Mersey Docks and Harbour Board v Coggins and Griffiths (Liverpool) Ltd and Another

JurisdictionEngland & Wales
CourtHouse of Lords
JudgeViscount Simon,Lord Macmillan,Lord Porter,Lord Simonds,Lord Uthwatt
Judgment Date26 July 1946
Judgment citation (vLex)[1946] UKHL J0726-1
Date26 July 1946

[1946] UKHL J0726-1

House of Lords

Viscount Simon

Lord Macmillan

Lord Porter

Lord Simonds

Lord Uthwart

Mersey Docks and Harbour Board
Coggins and Griffiths (Liverpool) Ltd. and McFarlane

After hearing Counsel, as well on Thursday the 23d, as on Friday the 24th, Monday the 27th and Tuesday the 28th, days of May last, upon the Petition and Appeal of the Mersey Docks and Harbour Board, of the Dock Office, in the City of Liverpool, in the County of Lancaster, praying, That the matter of the Order set forth in the Schedule thereto, namely, an Order of His Majesty's Court of Appeal, of the 9th of February 1945, might be reviewed before His Majesty the King, in His Court of Parliament, and that the said Order might be reversed, varied or altered, or that the Petitioners might have such other relief in the premises as to His Majesty the King, in His Court of Parliament, might seem meet; as also upon the printed Case of Coggins and Griffiths (Liverpool) Limited, lodged in answer to the said Appeal (which said Appeal was amended by an Order of this House, of the 23rd of May 1946, by adding John McFarlane as a Respondent to the Appeal, he intimating that he did not intend to lodge a printed Case in answer to the said Appeal); and due consideration had this day of what was offered on either side in this Cause;

It is Ordered and Adjudged, by the Lords Spiritual and Temporal in the Court of Parliament of His Majesty the King assembled, That the said Order of His Majesty's Court of Appeal, of the 9th day of February 1945, complained of in the said Appeal, be, and the same is hereby, Affirmed, and that the said Petition and Appeal be, and the same is hereby, dismissed this House: And it is further Ordered, That the Appellants do pay, or cause to be paid, to the said Respondents the Costs incurred by them in respect of the said Appeal, the amount thereof to be certified by the Clerk of the Parliaments.

Viscount Simon

My Lords,


In this Appeal the Mersey Docks and Harbour Board (hereinafter called the Board), against whom a Plaintiff named John McFarlane has obtained judgment at Liverpool Assizes for £247 damages with costs on the ground of negligence in the working of a mobile crane belonging to the Board, seeks to have the judgment against the Board discharged and to have substituted for it a judgment in favour of McFarlane for the same amount against Coggins and Griffiths (Liverpool) Ltd. who are master stevedores and who had hired from the Board the use of the crane, together with its driver, for the purpose of unloading a ship called the "Port Chalmers" lying at the quay at the North Sandon Dock, Liverpool. The question in the case is therefore whether Newall, the driver of the crane, is to be regarded, for the purpose of McFarlane's claim, as employed by the Board or by Coggins & Griffiths. Both the Trial Judge, Mr. Justice Croom-Johnson and the Court of Appeal (Scott, du Parcq and Morton, L.JJ) held that the Board was responsible to the Plaintiff for Newall's negligence, but the Board contends that Newall was not at the time of the accident and for the purpose of the operation in which he was then engaged a servant of the Appellant Board but was the servant of Coggins & Griffiths.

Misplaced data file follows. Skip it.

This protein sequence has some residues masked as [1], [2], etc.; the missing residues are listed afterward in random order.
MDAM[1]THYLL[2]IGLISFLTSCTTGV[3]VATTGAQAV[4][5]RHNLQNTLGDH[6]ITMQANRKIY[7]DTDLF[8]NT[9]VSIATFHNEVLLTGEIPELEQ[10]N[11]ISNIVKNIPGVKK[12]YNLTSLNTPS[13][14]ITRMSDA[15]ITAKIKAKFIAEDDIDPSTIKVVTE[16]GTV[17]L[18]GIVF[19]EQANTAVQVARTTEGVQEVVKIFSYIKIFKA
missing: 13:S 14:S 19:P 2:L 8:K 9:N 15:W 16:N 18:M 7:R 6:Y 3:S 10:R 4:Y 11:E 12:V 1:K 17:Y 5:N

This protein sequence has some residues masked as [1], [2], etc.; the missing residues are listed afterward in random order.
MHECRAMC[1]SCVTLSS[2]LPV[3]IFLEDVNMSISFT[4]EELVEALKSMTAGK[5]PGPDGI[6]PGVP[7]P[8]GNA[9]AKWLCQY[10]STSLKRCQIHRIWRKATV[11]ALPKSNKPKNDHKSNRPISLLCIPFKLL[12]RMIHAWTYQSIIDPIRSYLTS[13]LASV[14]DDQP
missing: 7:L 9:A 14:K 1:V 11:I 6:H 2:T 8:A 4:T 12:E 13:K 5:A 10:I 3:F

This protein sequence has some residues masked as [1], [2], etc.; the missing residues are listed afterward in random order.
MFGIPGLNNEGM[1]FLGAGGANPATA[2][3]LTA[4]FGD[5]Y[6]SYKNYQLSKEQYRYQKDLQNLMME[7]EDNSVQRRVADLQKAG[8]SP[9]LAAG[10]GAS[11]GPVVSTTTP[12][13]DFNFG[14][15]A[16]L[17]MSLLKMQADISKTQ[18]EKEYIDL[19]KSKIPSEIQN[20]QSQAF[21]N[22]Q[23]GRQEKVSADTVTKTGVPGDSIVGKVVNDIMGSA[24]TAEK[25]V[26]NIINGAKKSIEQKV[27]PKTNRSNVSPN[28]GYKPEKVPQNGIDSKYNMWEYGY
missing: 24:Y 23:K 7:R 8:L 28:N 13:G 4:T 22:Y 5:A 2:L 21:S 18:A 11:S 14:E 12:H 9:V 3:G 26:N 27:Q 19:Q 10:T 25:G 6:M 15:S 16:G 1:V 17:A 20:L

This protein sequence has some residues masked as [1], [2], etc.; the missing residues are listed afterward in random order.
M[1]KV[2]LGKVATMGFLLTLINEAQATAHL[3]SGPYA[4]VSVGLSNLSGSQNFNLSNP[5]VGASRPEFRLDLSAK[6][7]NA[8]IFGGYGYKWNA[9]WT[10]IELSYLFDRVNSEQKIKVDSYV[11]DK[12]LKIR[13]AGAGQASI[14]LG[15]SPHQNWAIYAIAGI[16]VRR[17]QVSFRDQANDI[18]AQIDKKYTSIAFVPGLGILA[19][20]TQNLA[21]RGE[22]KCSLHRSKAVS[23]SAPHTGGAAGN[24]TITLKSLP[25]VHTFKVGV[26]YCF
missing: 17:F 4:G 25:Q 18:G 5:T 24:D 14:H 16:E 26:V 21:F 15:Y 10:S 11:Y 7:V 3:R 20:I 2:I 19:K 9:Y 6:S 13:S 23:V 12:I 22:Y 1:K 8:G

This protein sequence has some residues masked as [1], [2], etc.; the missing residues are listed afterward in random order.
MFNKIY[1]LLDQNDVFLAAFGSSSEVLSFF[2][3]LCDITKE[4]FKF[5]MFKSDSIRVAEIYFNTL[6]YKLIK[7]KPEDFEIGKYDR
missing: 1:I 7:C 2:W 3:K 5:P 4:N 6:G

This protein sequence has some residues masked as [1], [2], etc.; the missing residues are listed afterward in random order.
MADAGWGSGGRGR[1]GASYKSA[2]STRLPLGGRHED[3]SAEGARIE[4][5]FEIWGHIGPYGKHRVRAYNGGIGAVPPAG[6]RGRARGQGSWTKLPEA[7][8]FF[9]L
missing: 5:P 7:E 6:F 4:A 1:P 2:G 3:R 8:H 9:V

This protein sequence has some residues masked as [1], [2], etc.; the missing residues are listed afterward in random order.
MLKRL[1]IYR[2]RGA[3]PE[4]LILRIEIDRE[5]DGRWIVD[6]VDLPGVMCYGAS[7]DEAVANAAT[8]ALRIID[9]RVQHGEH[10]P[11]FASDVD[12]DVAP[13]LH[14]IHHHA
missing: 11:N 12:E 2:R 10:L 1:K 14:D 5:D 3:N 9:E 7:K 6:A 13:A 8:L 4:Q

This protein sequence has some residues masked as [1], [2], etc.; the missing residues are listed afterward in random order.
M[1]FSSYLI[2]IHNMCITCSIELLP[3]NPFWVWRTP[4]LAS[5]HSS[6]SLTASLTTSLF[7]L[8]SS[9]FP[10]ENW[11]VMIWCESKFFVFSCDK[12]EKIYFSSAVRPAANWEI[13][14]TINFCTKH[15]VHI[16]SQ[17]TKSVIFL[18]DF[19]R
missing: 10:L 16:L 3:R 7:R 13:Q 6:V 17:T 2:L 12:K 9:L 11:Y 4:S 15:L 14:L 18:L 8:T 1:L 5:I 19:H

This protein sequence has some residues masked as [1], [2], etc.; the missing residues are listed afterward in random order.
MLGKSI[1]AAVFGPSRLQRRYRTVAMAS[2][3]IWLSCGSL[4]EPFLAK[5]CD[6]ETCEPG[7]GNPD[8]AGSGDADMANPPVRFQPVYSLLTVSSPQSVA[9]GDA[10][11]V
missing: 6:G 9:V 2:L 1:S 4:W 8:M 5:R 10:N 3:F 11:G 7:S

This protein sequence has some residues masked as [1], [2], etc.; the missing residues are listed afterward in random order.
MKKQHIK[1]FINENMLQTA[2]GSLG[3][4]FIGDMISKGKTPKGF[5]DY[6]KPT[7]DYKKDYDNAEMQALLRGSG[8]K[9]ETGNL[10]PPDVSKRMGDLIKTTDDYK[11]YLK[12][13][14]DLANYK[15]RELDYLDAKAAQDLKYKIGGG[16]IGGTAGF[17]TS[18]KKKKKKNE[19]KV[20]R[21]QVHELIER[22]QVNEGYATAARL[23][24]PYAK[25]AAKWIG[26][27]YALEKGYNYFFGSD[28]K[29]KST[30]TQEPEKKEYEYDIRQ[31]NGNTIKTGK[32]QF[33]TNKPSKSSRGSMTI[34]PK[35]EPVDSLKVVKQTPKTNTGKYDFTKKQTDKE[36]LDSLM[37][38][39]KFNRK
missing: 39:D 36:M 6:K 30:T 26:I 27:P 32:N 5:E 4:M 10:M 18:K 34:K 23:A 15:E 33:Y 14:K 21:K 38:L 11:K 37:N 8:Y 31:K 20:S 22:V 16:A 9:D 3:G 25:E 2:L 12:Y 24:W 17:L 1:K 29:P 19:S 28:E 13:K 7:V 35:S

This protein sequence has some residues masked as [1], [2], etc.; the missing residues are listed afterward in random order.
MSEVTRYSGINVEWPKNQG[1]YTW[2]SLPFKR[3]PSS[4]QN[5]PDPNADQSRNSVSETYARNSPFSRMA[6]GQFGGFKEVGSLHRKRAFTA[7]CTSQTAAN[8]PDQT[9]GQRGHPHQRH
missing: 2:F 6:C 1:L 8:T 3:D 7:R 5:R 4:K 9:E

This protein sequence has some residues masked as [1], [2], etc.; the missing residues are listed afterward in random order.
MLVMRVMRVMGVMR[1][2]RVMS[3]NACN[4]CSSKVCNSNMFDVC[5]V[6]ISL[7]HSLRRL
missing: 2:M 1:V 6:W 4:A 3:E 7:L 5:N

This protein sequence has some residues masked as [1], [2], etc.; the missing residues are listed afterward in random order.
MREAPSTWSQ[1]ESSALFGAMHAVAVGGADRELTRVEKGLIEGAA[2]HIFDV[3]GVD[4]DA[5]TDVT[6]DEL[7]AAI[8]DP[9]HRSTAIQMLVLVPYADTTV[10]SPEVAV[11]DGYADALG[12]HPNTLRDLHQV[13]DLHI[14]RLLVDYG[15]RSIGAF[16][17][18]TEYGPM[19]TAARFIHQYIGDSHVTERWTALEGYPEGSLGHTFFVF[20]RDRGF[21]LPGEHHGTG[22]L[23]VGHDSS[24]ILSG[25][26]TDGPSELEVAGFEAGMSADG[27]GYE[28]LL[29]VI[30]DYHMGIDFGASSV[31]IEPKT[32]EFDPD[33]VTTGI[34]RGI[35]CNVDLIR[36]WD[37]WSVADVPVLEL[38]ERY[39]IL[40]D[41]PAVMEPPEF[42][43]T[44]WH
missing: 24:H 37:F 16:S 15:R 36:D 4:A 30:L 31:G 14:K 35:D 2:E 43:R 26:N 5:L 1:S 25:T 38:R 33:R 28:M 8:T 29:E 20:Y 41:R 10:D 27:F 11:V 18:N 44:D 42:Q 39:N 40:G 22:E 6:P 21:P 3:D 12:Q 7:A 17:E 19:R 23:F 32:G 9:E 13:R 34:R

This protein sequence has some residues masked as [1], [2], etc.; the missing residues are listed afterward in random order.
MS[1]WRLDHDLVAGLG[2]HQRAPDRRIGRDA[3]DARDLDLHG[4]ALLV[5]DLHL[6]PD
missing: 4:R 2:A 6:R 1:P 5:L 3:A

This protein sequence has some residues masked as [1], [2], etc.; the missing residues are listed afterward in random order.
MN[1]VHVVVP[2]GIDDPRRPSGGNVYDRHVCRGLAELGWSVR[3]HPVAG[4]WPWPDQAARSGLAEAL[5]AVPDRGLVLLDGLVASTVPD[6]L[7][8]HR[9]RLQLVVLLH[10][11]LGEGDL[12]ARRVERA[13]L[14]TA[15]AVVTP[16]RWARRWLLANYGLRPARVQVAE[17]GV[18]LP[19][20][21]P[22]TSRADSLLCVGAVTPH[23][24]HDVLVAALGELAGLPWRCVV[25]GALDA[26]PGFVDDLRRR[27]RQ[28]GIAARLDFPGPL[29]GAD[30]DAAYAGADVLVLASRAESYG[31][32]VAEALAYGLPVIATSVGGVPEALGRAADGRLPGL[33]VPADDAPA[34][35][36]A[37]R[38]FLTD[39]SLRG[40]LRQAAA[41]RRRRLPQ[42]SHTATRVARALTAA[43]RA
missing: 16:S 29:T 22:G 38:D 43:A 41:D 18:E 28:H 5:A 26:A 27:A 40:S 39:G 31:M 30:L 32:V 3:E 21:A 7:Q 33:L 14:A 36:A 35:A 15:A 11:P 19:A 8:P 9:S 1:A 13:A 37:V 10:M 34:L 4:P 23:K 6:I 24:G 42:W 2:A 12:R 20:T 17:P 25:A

When the case was called on before the House it appeared that, in an effort to simplify proceedings, the Board and Coggins & Griffiths were the only parties before us, and it was pointed out that McFarlane, who in the Action had sued both these parties in the alternative, was indifferent as to which of them was pronounced to be liable to him as, once he had established that his injuries were due to Newall's negligence, he was bound to get payment from one or other. The House, however, felt that it could not proceed to hear the appeal unless McFarlane was made a party to it, since Your Lordships were being asked to reverse a judgment which he had obtained. The Petition of Appeal was therefore varied by adding McFarlane's name as a Respondent and he intimated through his solicitors that he did not desire to take part in the argument but was ready to accept the decision of the House on the question which of the two original defendants was liable to him.


The further facts which raise the question to be decided can be very briefly stated. The Board own a number of mobile cranes, each driven by a skilled workman engaged and paid by it, for the purpose of letting out the apparatus so driven to applicants who have undertaken to load or unload cargo at Liverpool Docks. The conditions upon which such cranes are supplied are contained in Regulations, No. 6 of which runs as follows:-

"Applicants for the use of Cranes must provide all necessary slings, chains, and labour for preparing the article to be lifted, and for unshackling the same. They must also take all risks in connection with the matter. The Board do not provide any labour in connection with the Cranes except the services of the Crane Drivers for Power Cranes. The Drivers so provided shall be the servants of the Applicants."